The U.K. House of Commons gave preliminary approval Tuesday to a bill that would give civil partnership rights to gay couples, bringing it one step closer to passage. Commons lawmakers voted 426-49 to approve in principle the Civil Partnerships Bill, sending it on to a parliamentary committee that will work on the details.
The legislation, proposed by Prime Minister Tony Blair's government, would give same-sex couples the right to form legally binding partnerships and entitle them to some of the same tax and pension rights married couples now have. "This bill offers a reasonable and principled solution to the disadvantages which same-sex couples face because they are unable to gain legal recognition," said Equality minister Jacqui Smith. "The bill sends a clear and unequivocal message that same-sex couples deserve recognition and respect. It is a crucial step on the road to a fair and inclusive society."
Under the proposed law, gay partnerships would not be called "marriages," and Smith said she realized many lawmakers feel strongly about the religious connotations of that word. "This is a secular approach that the government is taking to resolving specific problems of same-sex couples," she said. "On the vast majority of areas it is the intention of the government that those people who enter into a civil
partnership will receive the same rights and take on the same responsibilities as we expect of those who enter into civil marriage."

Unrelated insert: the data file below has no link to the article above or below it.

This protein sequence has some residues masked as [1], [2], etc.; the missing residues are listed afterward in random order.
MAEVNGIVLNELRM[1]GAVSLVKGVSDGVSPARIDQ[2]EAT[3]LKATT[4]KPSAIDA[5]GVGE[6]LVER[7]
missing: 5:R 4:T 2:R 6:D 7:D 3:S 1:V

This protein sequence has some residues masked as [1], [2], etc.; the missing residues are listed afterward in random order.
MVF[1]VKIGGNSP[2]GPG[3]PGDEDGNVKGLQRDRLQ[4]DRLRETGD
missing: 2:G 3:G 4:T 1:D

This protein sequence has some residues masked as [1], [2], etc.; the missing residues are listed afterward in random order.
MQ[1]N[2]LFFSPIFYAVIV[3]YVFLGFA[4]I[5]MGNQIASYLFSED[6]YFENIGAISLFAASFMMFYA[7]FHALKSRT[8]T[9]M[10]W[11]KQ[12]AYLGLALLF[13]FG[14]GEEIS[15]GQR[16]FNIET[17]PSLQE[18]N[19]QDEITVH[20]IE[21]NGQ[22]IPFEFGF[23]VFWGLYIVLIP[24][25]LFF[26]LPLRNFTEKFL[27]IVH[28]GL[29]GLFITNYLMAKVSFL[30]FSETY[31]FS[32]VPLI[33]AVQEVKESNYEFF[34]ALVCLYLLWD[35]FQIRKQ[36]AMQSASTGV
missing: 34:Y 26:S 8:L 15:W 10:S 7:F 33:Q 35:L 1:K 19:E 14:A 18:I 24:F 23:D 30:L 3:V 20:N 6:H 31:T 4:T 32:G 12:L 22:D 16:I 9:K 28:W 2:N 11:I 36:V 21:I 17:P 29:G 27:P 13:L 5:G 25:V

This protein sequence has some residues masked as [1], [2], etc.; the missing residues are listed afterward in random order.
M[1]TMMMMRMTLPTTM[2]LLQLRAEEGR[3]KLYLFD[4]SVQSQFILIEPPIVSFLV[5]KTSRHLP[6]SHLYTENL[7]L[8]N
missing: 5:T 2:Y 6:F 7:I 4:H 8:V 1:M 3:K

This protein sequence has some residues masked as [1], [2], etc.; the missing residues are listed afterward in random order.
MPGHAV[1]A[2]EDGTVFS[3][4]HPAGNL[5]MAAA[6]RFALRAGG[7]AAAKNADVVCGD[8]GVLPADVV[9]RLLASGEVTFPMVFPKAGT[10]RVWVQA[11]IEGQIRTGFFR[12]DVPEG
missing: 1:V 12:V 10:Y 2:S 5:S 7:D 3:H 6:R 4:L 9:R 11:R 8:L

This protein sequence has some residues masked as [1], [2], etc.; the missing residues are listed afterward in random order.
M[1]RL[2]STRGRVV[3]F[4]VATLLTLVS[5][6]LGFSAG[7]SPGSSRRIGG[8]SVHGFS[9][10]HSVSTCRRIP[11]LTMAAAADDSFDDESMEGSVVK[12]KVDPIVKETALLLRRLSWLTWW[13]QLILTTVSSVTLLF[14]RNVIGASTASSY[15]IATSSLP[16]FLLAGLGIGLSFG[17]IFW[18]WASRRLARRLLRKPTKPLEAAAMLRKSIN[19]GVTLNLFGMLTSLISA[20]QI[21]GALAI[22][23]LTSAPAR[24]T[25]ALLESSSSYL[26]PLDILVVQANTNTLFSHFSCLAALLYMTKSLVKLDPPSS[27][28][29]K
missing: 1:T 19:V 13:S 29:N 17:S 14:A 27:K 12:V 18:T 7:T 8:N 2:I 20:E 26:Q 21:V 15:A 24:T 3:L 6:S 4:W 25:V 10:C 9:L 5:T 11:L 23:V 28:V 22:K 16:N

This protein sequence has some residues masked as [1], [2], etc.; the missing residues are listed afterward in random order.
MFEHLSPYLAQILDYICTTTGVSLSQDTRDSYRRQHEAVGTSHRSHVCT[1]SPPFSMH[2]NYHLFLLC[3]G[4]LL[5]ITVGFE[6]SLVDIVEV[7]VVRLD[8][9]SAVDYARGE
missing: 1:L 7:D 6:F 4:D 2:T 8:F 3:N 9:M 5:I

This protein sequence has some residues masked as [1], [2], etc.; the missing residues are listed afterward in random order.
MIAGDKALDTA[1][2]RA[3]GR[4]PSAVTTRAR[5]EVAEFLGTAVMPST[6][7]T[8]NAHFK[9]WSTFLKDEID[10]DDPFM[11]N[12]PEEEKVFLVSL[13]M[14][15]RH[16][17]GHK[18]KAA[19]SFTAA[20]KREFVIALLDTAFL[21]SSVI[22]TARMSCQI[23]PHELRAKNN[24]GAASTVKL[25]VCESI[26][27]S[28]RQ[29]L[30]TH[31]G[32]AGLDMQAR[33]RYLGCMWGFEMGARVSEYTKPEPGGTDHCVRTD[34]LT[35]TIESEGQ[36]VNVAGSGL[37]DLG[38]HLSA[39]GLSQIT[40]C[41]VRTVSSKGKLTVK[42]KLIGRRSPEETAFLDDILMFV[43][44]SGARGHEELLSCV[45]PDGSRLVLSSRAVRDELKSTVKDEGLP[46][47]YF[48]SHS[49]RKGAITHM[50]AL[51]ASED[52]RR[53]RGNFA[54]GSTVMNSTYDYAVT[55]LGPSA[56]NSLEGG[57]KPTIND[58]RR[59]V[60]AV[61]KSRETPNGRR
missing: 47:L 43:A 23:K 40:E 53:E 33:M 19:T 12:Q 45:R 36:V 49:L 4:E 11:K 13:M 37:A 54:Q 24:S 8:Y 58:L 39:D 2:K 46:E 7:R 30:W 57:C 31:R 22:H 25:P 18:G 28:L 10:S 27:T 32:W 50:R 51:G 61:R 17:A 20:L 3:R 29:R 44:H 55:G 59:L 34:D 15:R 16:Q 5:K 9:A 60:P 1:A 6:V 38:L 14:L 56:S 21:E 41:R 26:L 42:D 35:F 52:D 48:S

The opposition Conservative Party did not guide its lawmakers on how to vote, saying the issue was a matter of conscience. Conservative lawmaker Ann Widdecombe said the bill was "wrong" and would undermine the institution of marriage. Conservative Gerald Howarth agreed. "Aren't you setting up yet another alternative lifestyle which will be considered by young people to be equally valid and the nuclear family is going to be destroyed?" he asked.
Once the bill comes out of committee, it would have to be approved by the House of Lords to become law. The government says the Lords have already tried to defeat it by adding amendments that would extend the rights given to gay couples to cover relatives living together and those providing long-term care to the ill. The Commons vote did not address those amendments, but Smith said they should be stripped out before the bill gets final passage.
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